An astonishing makeover of a 1840s London brick cottage
Located in the Westbridge Road Conservation Area in Battersea by the River Thames, the house is part of a group of brown brick cottages, dated circa 1840, originally with a flat roof at the rear and sixteen pane sash windows.
Completed in May 2015, after three different stages spread out over the course of 10 years, this astonishing modern makeover by extrArchitecture presented a series of challenges.
Apart from digging a 300 cubic meter basement in close proximity to the Thames River, the main challenge for this modern makeover was to create a unified, consistent design across all the different construction stages.
As the architects told 10 Stunning Homes: “The first impact the house makes is one of surprise: a meticulous conservative restoration to the front of the house leads into a modern open plan interior with sharp lines softened by a French honey-colour limestone floor and antique family furniture.”
This approach of contrasting modern sharp lines with warm finishes and vintage furniture is often used by extrArchitecture in residential projects to avoid the aseptic white box effect.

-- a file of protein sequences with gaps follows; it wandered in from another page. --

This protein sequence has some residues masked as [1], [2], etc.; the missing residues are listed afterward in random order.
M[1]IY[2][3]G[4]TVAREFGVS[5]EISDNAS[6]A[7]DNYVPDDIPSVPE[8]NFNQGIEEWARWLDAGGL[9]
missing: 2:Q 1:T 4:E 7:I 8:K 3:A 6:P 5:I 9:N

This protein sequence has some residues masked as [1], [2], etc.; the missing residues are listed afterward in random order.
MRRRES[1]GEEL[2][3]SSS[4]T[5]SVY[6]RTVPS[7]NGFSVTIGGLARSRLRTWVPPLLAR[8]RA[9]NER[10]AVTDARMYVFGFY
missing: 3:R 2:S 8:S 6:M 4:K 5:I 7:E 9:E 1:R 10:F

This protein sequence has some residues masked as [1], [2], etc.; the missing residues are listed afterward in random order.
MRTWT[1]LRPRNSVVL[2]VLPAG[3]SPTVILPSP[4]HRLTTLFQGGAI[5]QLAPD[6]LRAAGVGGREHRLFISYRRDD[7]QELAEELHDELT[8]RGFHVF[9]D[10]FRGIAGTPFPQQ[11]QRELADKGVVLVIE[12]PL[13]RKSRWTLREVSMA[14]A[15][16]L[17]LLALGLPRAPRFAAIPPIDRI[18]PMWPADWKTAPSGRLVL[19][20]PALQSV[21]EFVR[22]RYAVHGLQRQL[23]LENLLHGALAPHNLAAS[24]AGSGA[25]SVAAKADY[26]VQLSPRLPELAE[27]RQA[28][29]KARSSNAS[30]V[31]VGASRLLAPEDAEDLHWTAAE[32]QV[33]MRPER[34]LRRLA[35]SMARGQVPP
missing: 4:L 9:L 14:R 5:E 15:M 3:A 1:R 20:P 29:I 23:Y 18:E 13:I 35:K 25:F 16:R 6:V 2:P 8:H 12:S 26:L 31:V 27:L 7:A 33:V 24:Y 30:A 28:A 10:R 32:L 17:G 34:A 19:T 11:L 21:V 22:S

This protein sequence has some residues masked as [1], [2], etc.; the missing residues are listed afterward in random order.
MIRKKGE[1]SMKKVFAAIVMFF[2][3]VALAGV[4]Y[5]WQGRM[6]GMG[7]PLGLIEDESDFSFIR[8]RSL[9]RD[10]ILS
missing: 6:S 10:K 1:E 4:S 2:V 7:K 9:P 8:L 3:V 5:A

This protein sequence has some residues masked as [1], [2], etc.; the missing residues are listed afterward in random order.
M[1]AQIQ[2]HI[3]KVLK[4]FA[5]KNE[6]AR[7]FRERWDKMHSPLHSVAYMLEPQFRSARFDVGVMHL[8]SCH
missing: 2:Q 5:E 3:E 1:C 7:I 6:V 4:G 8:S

The ground floor respects modern architecture’s open space rules. The different zones and functions are defined by furniture but merging one into the other.
“The bespoke ten meter long piece of furniture in white matt lacquered Betacryl forms the kitchen workspace which then transforms itself into a console for the dining space and a cabinet and bookshelves for the living area.”, added the architects.
Super-slim sliding full height glass doors create the inside-outside connection with the garden to be enjoyed all year round. The studio, a wooden volume with green roof in the back garden, optically doubles up the house.
Every detail has been focused on accentuating height and light. Five meter height space between dining and living area distracts from the cottage's traditional low ceilings and creates a fluid connection between the floors. The extensive use of glass, open tread staircase, skylight and white walls fills the house with light in any season.
The basement with its three meter ceiling height, tall doors and light-well with plants is completely integrated into the astonishing renovated house.
“A meticulous study has been done on bespoke storage to avoid the natural clutter produced in a family house and to give space and freedom to each member of the family and guests,” the architects concluded.
Photography by: Barbara Corsico